Medical marijuana advocates are applauding Gov. Bruce Rauner’s about-face on expanding Illinois’ pilot program in length and qualifying conditions, saying it will allow time to show the program is worthwhile and will help more patients — including many veterans — who are suffering.
Democratic state Rep. Lou Lang announced late Friday that he, the Republican governor and the Republican House leader have agreed to extend Illinois’ four-year pilot program until July 2020.
It had been set to end by 2018, but supporters argued more time was needed because medical cannabis sales only started in November 2015 after years of trying to get the project off the ground.
The agreement, which needs to be and is likely to be approved by the Legislature, also adds post-traumatic stress syndrome and terminal illnesses with a diagnosis of six months or less to the list of 39 other qualifying diseases and conditions for which patients may use medical cannabis.
The Illinois House could take up the legislation as early as Sunday, when lawmakers return to Springfield for the final days of the legislative session that ends Tuesday. The bill still must also be approved by the Senate before being sent to Rauner for his signature.
Rauner has previously rejected recommendations from Illinois’ Medical Cannabis Advisory Board to add conditions, including PTSD. He also had opposed extending the program.
“I’m thrilled,” said Dr. Leslie Mendoza Temple, a family medicine physician in Glenview who is chairwoman of the advisory board. “We were all concerned that this whole thing was going to go away.”
Anne Berg, a pharmacist and the agent in charge at Professional Dispensaries of Illinois, a suburban Chicago cannabis dispensary, said they hear from many people, particularly veterans suffering from PTSD, who are looking for an alternative to other drugs that either have been ineffective or caused unwanted side effects.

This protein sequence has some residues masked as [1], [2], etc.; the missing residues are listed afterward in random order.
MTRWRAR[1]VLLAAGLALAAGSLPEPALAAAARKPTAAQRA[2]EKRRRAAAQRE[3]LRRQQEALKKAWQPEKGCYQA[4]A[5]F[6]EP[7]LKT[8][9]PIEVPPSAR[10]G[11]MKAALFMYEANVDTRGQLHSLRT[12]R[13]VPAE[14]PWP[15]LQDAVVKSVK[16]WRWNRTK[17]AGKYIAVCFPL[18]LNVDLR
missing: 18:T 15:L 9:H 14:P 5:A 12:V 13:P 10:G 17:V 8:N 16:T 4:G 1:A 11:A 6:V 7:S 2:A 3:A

“I think it’s really going to help,” Berg said Saturday. “We’re going to help some people for whom everything else has failed. People who are looking for another, safe option.”
Rauner’s office confirmed the details of the new agreement Friday but declined to comment further.
As of the end of April, Illinois had 36 dispensaries and 6,200 patients who qualified to purchase and use medical cannabis, according to the program’s director. State officials say the shops have sold $8.5 million worth of medical marijuana products since sales began Nov. 9.
Medical marijuana is legal in 23 states and the District of Columbia, and recreational pot is legal in four states, but the drug itself remains illegal under federal law.
Lang’s legislation also would change the steps patients must take to receive the drug. The physicians would still have to certify they have a bona fide doctor/patient relationship and that the patient has a qualifying condition, but the physician no longer would have to recommend medical cannabis.
Patients and their caregivers would have to get cards from the state verifying they meet requirements every three years, rather than every year, and they would be required to be fingerprinted only once, rather than annually.